In this Oct. 11, 1951 file photo, Lt. Col. Donald B. Stewart, left, locates the site of a mass grave near near Smolensk, Russia, to Rep. Ray Madden, D-Ind., during a special House Committee hearing in Washington. Stewart and Lt. Col. John H. Van Vliet Jr., were among a group of British and American prisoners forced by the Germans to see a horrifying site, a mass grave where murdered Polish officers were buried, near Smolensk. The Soviet secret police killed the Poles in 1940, hoping to eliminate an elite that would have resisted Soviet control of Poland. The Germans wanted word to get out to the world of the Soviet atrocity. Newly declassified documents being opened to the public on Monday, Sept. 10, 2012, by the U.S. National Archives show that Van Vliet and Stewart sent coded messages to Washington after their visit saying they believed the German account of Soviet guilt. It is credible evidence that Washington had relatively early on, but of which it still chose to ignore in order not to jeopardize the alliance with Joseph Stalin.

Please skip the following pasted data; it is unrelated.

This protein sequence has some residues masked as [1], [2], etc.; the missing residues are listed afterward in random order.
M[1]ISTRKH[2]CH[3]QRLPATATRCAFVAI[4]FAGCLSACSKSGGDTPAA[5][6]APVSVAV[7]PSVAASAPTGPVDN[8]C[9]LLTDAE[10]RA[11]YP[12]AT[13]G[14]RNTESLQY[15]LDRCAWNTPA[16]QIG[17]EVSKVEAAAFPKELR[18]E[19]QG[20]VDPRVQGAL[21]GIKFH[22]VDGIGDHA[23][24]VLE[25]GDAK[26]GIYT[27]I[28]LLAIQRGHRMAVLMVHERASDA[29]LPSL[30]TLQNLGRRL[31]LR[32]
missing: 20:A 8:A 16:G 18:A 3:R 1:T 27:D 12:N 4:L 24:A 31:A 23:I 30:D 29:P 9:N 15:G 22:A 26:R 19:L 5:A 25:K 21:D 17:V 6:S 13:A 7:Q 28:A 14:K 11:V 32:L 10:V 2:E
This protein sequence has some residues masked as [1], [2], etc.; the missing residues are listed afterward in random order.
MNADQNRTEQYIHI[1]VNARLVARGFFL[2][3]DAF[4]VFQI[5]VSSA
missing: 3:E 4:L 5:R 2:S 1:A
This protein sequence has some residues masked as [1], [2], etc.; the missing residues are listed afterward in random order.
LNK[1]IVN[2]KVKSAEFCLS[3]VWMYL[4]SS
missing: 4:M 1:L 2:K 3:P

In this Oct. 11, 1951 file photo, Lt. Col. Donald B. Stewart, left, locates the site of a mass grave near near Smolensk, Russia, to Rep. Ray Madden, D-Ind., during a special House Committee hearing in Washington. Stewart and Lt. Col. John H. Van Vliet Jr., were among a group of British and American prisoners forced by the Germans to see a horrifying site, a mass grave where murdered Polish officers were buried, near Smolensk. The Soviet secret police killed the Poles in 1940, hoping to eliminate an elite that would have resisted Soviet control of Poland. The Germans wanted word to get out to the world of the Soviet atrocity. Newly declassified documents being opened to the public on Monday, Sept. 10, 2012, by the U.S. National Archives show that Van Vliet and Stewart sent coded messages to Washington after their visit saying they believed the German account of Soviet guilt. It is credible evidence that Washington had relatively early on, but of which it still chose to ignore in order not to jeopardize the alliance with Joseph Stalin.
Photo by Associated Press /Chattanooga Times Free Press .
published Monday, September 10th, 2012
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WARSAW, Poland — The American POWs sent secret coded messages to Washington with news of a Soviet atrocity: In 1943 they saw rows of corpses in an advanced state of decay in the Katyn forest, on the western edge of Russia, proof that the killers could not have been the Nazis who had only recently occupied the area.

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